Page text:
The Big DRM Update Lands In Linux 4.16: DC Multi-Display Sync, More Cannonlake
Written by Michael Larabel in Linux Kernel on 2 February 2018 at 06:25 AM EST. 2 Comments
LINUX KERNEL --
Adding to the list of big feature additions for Linux 4.16 is the Direct Rendering Manager (DRM) pull request that has already been honored by Linus Torvalds.

DRM subsystem maintainer David Airlie refers to DRM for Linux 4.16 as a "comparatively quieter merge window", but there still is a lot of stuff in here for improving these open-source GPU/display kernel drivers. It is quieter though for open-source NVIDIA users with this pull not having any Nouveau DRM updates for Linux 4.16.

- AMDGPU has 48-bit GPUVM support for Vega and Raven Ridge, ECC support for Vega, multi-display synchronization support in AMDGPU DC, TTM operation context support, resizable BAR support, 2+1 level GPU page table handling, and various Raven Ridge APU fixes.

- The AMDGPU scheduler has been punted off to a common area so other drivers can re-use this code. In particular, Etnaviv is planning to make use of this shared GPU scheduler for Linux 4.17.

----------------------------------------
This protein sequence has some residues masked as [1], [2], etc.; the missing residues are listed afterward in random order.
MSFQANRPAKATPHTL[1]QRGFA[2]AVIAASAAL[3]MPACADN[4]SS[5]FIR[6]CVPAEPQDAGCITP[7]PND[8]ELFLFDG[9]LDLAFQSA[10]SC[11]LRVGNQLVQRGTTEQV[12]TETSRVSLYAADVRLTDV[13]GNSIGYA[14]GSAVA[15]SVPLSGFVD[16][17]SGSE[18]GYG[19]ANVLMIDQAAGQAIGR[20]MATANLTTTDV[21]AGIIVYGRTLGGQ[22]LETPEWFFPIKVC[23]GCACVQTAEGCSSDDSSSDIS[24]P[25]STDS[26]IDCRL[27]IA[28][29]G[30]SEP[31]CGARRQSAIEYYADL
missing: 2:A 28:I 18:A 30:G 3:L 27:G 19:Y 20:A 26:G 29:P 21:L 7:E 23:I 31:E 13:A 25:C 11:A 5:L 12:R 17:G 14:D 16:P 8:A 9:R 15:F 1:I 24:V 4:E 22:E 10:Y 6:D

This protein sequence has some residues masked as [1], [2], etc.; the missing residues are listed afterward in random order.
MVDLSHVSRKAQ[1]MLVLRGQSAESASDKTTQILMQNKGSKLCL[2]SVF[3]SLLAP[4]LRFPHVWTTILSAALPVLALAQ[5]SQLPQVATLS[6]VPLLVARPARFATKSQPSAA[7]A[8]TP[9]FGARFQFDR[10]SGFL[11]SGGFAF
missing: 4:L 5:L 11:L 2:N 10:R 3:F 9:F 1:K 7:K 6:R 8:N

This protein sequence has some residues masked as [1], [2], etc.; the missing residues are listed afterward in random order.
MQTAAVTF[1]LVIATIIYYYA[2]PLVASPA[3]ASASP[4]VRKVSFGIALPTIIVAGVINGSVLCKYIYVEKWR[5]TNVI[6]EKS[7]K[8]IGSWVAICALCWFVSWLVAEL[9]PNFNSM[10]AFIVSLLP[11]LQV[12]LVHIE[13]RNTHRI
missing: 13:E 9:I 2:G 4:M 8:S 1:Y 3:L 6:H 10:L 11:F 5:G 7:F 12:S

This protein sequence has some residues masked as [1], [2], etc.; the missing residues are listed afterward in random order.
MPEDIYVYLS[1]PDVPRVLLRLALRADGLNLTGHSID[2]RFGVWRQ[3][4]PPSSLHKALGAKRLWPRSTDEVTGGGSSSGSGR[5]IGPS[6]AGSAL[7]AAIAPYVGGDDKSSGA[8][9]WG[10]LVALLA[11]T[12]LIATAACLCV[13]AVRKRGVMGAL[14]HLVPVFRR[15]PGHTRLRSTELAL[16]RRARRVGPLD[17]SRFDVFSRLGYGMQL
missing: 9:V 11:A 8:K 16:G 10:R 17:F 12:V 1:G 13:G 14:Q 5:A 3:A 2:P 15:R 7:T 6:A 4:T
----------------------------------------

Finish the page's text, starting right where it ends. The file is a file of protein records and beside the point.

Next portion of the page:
- The AMDKFD driver for HSA compute support has GFX7/8 SDMA user queues, hardware scheduling for multiple processes, and discrete GPU prep work. As reported already, with Linux 4.17 is when some discrete GPUs will begin working with the upstream AMDKFD kernel driver for easily supporting ROCm/OpenCL without needing any kernel changes.

- Hardware workarounds and other improvements for Intel Cannonlake "Gen 10" graphics with this hardware we should be seeing later this year.

- New firmware support for Skylake and Kabylake graphics.

- Better robustness around GPU resets with the Intel driver.

- DEVFREQ support for MSM.

- Tegra186 / Jetson TX2 display support.

- The FBDEV driver footprint has been reduced.

- Various other fixes and improvements to the smaller DRM drivers.

The complete list of DRM feature changes for the Linux 4.16 kernel merge window can be found via this pull request.
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Michael Larabel is the principal author of Phoronix.com and founded the site in 2004 with a focus on enriching the Linux hardware experience. Michael has written more than 10,000 articles covering the state of Linux hardware support, Linux performance, graphics drivers, and other topics. Michael is also the lead developer of the Phoronix Test Suite, Phoromatic, and OpenBenchmarking.org automated benchmarking software. He can be followed via Twitter or contacted via MichaelLarabel.com.

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